Russian musicians who are known to have played a gig in the Crimea are not allowed to perform in Odessa
Odessa activists regularly protest against concerts of performers who have toured in Russia and the annexed Crimea. Their rally is declared as a peaceful protest, but it periodically turns into a violent confrontation with the police. Concert agents in Odessa currently ask permission from the protest-organizers to invite musicians. Hromadske tried to find out the reason behind that.
Questions about the concerts
Rallies in Odessa has become a regular occurrence in 2017. Svetlana Loboda, Ivan Dorn, Russian “Basta” and DJ Smash – all whose concerts were either hampered or cancelled by the rally organizers. Or, as in the case of the concert of Ukrainian singer Irina Bilyk, it took all-out effort to reach an agreement with the protesters on its conduct.
The next potentially “dangerous” show in Odessa was agreed upon with the activists in advance, rather than right before the start. The owner of a local radio station asked permission from the protest organizers via Facebook to invite the Russian group “Mumiy Troll”.
Society is against
” ‘Mumiy Troll’ hasn’t visited the Crimea and hasn’t supported the occupation of Ukraine. Therefore, there’s no problem. The main criterion is not citizenship, but rather the attitude towards Ukraine,” clarified Sergey Sternenko, the former leader of the Odessa ‘Right Sector’ and the current organizer of the Odessa rallies.
According to Sternenko, the socio-political situation in the city remains rather shaky, and supporters of the ‘Russian world’ continue to be active in the information field. Actions against the concerts of musicians performing in the Crimea and Russia, as per Sergey, serve as a reminder to everyone that the war in the Ukraine is still in progress.
“For instance, I simply type ‘Irina Bilyk Crimea’ in a search engine, and I find all the information right away. After that, I invite representatives of other public organizations to join the protest,” Sergey explained regarding the principle that determines whether to protest or not.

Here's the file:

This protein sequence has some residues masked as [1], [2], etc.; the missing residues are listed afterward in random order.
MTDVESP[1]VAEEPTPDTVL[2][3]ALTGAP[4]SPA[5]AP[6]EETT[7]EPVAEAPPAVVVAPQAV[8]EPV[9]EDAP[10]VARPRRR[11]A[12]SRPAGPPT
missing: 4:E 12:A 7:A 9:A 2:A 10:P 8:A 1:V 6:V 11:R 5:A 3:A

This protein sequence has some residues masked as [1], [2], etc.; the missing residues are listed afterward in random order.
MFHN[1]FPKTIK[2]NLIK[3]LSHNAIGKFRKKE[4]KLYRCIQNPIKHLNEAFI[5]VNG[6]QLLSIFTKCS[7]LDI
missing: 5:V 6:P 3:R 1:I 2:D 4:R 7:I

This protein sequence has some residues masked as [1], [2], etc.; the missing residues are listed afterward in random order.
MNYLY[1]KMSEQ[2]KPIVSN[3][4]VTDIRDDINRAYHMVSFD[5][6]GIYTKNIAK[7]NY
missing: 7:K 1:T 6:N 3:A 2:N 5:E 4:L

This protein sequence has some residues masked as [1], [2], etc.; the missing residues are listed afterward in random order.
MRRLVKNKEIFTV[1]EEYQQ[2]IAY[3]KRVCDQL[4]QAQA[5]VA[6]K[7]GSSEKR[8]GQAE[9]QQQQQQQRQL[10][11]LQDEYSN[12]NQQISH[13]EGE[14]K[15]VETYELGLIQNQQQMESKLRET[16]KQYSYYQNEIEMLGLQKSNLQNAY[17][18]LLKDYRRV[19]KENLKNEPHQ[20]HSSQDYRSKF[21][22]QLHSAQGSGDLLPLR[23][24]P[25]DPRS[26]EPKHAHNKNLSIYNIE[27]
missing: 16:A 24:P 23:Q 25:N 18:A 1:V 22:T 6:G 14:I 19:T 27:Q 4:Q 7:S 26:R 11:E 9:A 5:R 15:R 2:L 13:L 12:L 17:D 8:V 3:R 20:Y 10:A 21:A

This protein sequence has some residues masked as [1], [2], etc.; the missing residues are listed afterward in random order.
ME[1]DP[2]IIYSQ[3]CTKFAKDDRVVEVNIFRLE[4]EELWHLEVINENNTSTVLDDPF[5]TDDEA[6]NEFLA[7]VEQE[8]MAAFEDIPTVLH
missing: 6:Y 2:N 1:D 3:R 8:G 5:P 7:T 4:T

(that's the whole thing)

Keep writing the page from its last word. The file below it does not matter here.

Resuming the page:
Society is not against
The performers themselves have different views on the issue of Russians performing in Ukraine and vice versa. Star of the “Masks” theater troupe from Odessa, Boris Barsky, is surprised at the great fuss over the issue, considering it a good way to distract citizens from more serious problems.
Barsky is sure that a civil position is a matter of personal choice for everyone. A person can ‘vote with his feet’ – simply by not coming at a play or concert. He is skeptical about the initiative of the Ukrainian government to deny Russian actors entry into Ukraine at the legislative level.
“Actors are humans as well. Some are talented, yet foolish; some are smart but untalented. Sometimes they say wrong things on TV or radio. Well, that’s perhaps when you may take umbrage at them,” says the actor.
Stop-list for performers
Entry to the Ukraine for Representatives in Russian show-business, who have performed in the annexed Crimea and the self-proclaimed “republics”, has been prohibited by law. However, some of them do not protest against the decision.
In early July, Ukrainian border guards didn’t allow the Russian singer Dolphin in. He was supposed to perform at the Atlas Weekend festival in Kiev, so his fellow musicians had to play without the singer in karaoke mode, with the lyrics appearing on the screen for the public to sing along to.